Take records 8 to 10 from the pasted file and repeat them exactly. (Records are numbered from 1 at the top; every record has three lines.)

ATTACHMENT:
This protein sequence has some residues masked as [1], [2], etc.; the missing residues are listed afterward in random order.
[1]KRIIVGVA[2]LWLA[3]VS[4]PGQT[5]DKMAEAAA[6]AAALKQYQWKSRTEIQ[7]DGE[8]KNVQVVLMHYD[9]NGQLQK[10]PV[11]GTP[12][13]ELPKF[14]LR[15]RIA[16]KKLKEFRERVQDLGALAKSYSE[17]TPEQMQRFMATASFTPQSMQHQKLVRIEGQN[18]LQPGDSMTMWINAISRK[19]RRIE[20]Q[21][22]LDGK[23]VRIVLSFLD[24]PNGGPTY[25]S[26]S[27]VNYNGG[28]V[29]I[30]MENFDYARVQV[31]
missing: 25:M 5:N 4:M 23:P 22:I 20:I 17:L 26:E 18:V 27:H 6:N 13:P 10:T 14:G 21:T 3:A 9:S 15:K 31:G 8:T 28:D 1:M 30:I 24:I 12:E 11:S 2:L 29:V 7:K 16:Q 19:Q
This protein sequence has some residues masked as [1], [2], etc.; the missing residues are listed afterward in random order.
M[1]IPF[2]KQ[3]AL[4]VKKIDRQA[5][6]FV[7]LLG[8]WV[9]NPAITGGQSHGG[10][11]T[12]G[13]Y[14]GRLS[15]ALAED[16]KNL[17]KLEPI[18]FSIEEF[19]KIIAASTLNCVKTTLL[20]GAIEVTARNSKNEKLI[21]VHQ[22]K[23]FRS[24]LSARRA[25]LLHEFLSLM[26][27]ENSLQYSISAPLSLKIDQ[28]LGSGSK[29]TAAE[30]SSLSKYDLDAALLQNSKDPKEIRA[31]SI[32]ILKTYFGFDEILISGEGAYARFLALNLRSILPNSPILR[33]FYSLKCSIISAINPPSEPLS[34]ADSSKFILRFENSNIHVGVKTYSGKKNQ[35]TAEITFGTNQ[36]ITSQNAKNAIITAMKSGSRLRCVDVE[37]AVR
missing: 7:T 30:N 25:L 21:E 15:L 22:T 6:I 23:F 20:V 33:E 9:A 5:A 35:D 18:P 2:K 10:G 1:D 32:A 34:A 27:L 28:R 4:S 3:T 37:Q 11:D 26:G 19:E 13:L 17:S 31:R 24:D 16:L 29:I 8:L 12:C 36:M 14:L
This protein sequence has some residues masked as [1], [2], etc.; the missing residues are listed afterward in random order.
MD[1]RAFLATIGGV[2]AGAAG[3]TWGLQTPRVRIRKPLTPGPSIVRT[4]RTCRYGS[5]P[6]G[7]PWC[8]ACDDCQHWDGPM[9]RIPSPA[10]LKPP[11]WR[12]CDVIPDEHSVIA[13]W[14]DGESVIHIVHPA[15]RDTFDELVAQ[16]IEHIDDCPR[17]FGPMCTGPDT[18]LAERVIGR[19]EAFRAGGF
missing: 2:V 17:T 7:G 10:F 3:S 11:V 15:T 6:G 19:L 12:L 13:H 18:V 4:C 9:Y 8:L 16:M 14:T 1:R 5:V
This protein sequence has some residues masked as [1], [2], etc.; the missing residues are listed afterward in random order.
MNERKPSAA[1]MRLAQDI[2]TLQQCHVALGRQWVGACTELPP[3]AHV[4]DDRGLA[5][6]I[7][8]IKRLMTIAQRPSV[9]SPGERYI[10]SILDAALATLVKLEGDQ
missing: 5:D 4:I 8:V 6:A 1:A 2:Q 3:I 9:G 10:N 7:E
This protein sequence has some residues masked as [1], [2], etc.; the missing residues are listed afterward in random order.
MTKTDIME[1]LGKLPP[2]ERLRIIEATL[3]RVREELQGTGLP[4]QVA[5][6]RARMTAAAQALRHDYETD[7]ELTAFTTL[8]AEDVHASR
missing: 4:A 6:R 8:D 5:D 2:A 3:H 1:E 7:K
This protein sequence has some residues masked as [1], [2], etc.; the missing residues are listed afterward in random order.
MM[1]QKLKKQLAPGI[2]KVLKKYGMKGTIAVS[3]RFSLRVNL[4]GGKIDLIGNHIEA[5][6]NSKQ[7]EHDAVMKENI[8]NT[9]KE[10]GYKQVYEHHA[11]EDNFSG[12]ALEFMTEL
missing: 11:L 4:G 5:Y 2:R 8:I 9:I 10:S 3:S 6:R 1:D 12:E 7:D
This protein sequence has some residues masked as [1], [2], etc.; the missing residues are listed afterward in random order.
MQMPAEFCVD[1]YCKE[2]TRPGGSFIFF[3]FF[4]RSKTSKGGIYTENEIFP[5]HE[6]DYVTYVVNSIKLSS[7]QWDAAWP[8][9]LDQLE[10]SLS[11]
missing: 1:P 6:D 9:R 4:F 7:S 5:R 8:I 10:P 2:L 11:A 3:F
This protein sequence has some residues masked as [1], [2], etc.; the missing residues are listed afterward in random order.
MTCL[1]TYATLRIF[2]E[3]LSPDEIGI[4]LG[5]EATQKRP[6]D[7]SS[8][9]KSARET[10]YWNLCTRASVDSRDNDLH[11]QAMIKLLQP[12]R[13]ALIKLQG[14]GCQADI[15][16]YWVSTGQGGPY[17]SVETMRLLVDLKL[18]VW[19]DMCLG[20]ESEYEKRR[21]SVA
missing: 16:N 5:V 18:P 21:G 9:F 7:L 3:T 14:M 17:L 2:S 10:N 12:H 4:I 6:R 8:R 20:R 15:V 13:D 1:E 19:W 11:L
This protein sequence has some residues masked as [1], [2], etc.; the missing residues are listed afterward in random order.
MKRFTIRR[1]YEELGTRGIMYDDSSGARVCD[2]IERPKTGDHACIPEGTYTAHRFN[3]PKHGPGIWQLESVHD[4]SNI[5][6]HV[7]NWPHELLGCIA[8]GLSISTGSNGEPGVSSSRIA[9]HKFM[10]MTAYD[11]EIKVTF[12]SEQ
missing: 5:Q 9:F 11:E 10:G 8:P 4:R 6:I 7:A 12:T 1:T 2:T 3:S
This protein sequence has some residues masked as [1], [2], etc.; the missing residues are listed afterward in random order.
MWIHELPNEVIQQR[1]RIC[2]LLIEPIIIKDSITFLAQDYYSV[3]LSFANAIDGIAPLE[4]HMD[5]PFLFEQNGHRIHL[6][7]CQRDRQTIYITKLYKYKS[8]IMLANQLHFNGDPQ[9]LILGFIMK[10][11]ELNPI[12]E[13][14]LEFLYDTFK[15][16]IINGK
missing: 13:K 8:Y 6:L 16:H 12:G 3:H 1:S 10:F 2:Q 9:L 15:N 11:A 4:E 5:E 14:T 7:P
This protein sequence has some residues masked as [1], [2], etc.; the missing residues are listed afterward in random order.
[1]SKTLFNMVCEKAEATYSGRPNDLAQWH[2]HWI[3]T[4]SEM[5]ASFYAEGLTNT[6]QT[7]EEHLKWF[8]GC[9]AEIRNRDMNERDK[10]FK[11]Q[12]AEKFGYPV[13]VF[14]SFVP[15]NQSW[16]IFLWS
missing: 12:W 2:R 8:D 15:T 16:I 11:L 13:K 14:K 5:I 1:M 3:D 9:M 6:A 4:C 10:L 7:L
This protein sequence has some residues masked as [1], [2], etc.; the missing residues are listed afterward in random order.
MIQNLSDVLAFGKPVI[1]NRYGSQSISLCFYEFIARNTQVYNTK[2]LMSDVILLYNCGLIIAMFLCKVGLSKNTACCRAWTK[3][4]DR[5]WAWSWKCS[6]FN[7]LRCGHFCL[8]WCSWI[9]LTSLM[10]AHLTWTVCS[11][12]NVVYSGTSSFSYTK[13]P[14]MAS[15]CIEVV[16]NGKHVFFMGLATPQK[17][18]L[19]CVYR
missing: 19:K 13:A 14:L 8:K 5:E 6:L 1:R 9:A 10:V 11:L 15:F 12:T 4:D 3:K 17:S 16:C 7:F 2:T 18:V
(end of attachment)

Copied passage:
This protein sequence has some residues masked as [1], [2], etc.; the missing residues are listed afterward in random order.
MTCL[1]TYATLRIF[2]E[3]LSPDEIGI[4]LG[5]EATQKRP[6]D[7]SS[8][9]KSARET[10]YWNLCTRASVDSRDNDLH[11]QAMIKLLQP[12]R[13]ALIKLQG[14]GCQADI[15][16]YWVSTGQGGPY[17]SVETMRLLVDLKL[18]VW[19]DMCLG[20]ESEYEKRR[21]SVA
missing: 16:N 5:V 18:P 21:G 9:F 7:L 3:T 14:M 17:L 2:S 10:N 12:H 4:I 6:R 8:R 20:R 15:V 13:D 1:E 19:W 11:L
This protein sequence has some residues masked as [1], [2], etc.; the missing residues are listed afterward in random order.
MKRFTIRR[1]YEELGTRGIMYDDSSGARVCD[2]IERPKTGDHACIPEGTYTAHRFN[3]PKHGPGIWQLESVHD[4]SNI[5][6]HV[7]NWPHELLGCIA[8]GLSISTGSNGEPGVSSSRIA[9]HKFM[10]MTAYD[11]EIKVTF[12]SEQ
missing: 5:Q 9:F 11:E 10:G 8:P 4:R 6:I 7:A 12:T 1:T 2:T 3:S
This protein sequence has some residues masked as [1], [2], etc.; the missing residues are listed afterward in random order.
MWIHELPNEVIQQR[1]RIC[2]LLIEPIIIKDSITFLAQDYYSV[3]LSFANAIDGIAPLE[4]HMD[5]PFLFEQNGHRIHL[6][7]CQRDRQTIYITKLYKYKS[8]IMLANQLHFNGDPQ[9]LILGFIMK[10][11]ELNPI[12]E[13][14]LEFLYDTFK[15][16]IINGK
missing: 13:K 8:Y 6:L 16:H 12:G 3:H 1:S 10:F 2:Q 9:L 15:N 11:A 4:E 5:E 14:T 7:P